Roll Wagon Roll

India is huge! The whole subcontinent is nearly as large as Europe and that is why the fastest way to cross it is by plane. The only problem with this way of transportation is, that even modern planes can’t handle the huge quantity of steel, ore, coal or wood which has to be carried every day. For transporting these heavy goods, one still must rely on the railway system. This Tuesday our ten German exchange students from Johannes-Turmair-Gymnasium Straubing and their Indian partners from LVIS explored on a trip to Modern Industries in Sahibabad how weight wagons for this railway systems are built.

The bus navigates through the busy roads of Sahibabad and stops in front of a modern looking building with a well-maintained garden. We are standing on the ground of Modern Industries one of the of the largest manufacturers of Railway Wagons in India, but nothing reveals about the heavy work that is going on behind the gate.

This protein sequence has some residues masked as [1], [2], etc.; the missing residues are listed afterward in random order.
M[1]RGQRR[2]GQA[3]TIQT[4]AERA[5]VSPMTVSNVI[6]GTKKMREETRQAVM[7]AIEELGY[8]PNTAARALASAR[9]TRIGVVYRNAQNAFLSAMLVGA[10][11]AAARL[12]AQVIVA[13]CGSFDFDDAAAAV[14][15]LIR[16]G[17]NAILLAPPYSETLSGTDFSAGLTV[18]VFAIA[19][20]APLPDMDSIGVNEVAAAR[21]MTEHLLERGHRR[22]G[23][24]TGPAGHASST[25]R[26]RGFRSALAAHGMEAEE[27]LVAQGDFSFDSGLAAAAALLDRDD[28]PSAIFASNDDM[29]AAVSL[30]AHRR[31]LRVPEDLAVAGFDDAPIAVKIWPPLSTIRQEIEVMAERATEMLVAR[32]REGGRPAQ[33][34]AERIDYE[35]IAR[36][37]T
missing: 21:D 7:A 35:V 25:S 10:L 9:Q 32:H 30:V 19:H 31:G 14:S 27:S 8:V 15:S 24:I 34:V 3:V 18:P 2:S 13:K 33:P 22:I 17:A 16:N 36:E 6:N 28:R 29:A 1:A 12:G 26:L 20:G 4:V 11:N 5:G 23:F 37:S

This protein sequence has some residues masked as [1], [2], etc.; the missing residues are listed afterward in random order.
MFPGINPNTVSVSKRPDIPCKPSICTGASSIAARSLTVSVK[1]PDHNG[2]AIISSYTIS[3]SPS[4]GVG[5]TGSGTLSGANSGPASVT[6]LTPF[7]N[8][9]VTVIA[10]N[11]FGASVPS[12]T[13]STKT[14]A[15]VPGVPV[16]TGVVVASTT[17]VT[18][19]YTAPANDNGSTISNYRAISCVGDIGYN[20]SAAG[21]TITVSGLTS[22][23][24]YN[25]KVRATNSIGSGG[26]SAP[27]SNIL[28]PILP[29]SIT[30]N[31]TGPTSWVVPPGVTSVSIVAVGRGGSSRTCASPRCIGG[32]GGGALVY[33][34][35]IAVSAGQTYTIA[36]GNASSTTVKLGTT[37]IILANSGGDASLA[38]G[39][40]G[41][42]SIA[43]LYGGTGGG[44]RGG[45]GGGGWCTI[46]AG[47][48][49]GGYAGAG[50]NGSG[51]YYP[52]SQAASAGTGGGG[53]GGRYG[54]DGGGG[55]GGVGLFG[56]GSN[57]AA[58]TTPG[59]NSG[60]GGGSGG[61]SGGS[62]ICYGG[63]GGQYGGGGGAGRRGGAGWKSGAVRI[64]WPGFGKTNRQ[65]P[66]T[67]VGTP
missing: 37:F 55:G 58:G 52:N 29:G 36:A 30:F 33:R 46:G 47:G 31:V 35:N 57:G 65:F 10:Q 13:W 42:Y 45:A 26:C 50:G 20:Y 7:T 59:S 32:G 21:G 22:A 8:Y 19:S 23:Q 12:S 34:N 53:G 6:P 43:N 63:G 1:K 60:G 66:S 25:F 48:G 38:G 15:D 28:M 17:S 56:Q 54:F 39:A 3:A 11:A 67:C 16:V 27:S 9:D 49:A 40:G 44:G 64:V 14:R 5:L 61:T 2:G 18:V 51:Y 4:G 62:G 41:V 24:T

Before the children got to see the building process the administration team showed the twenty students and the two accompanying teachers a small presentation about the history and the development of the company. Immediately afterwards the interested students started asking many questions about workers’ training, steel prizes or the competitors on the international market.

After all these questions are answered the exchange group went into the actual manufacturing facility. There workers welded together heavy steel plates, bended huge metal pieces or painted the wagons in a bright green colour. Standing next to the cutting area one could feel the vibration in the ground when the cutting machines sliced the huge steel plates. It was also astonishing to see the sparks when the plasma cutter just went through steel like a hot knife through butter. Continue reading “Roll Wagon Roll”

October 29th

Trip to the clothing factory. The students explore the different kind of fabric.

Today was Monday, meaning first day of Indian school for the German students. After reaching school with their host students, they assembled and met the principal of our school, Dr. Ruchi Seth. After a meeting, they went on a school tour, and saw our magnificent school in its glory.

After the school tour, the German group had a Hindi lesson, where they learnt a few Hindi phases, enough to get them comfortably through the trip, and of course to greet host families in the Indian language.